Malaria infects 5-10% of humanity and causes around two million deaths annually, mostly in children. The disease is of significant interest to immunologists, as acquired host immunity can limit the clinical impact of infection and partially reduces parasite replication; however, immunological reactions also contribute significantly to pathogenesis and fatalities. This review addresses the view that immunopathology in severe malaria arises predominantly from intravascular lesions resulting from a pathogen-initiated cascade of activated immune effector and regulatory cells infiltrating the vascular beds of diverse target organs, including bone marrow, spleen, brain, placenta and lungs. The main feature distinguishing these processes from classical cellular inflammation is the absence of extravasation, resulting from the intravascular location of the pathogen. Clinical and epidemiological observations combined with experimental infections in animal models suggest that parasite 'molecular patterns' or toxins cause cytokine and chemokine enhancement of infiltrates, composed of macrophages, neutrophils, natural killer (NK) cells, invariant natural killer T (iNKT) cells, gamma/delta T cells and both CD4(+) and CD8(+) effector T cells, leading to local vascular and organ derangement. Diverse pattern recognition and NK receptors crucially regulate these responding cell populations. Thus, innate immune mechanisms lie at the heart of this massive global public health problem.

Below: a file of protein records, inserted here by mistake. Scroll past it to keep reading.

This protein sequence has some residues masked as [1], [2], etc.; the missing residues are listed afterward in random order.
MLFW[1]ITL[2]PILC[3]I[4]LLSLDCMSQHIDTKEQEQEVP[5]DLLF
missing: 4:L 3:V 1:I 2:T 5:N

In the survey, comparison of 65 moderately anaemic children with 373 mild/non anaemic children revealed no differences in history of fever or in the clinical examination. In the OPD comparison of 100 severely anaemic children with 116 non-severely anaemic control children revealed that pallor, respi...
This review summarizes our current understanding of the role of erythroblastic islands in erythropoiesis, membrane assembly during terminal erythroid differentiation and cellular and membrane reorganization during reticulocyte maturation.
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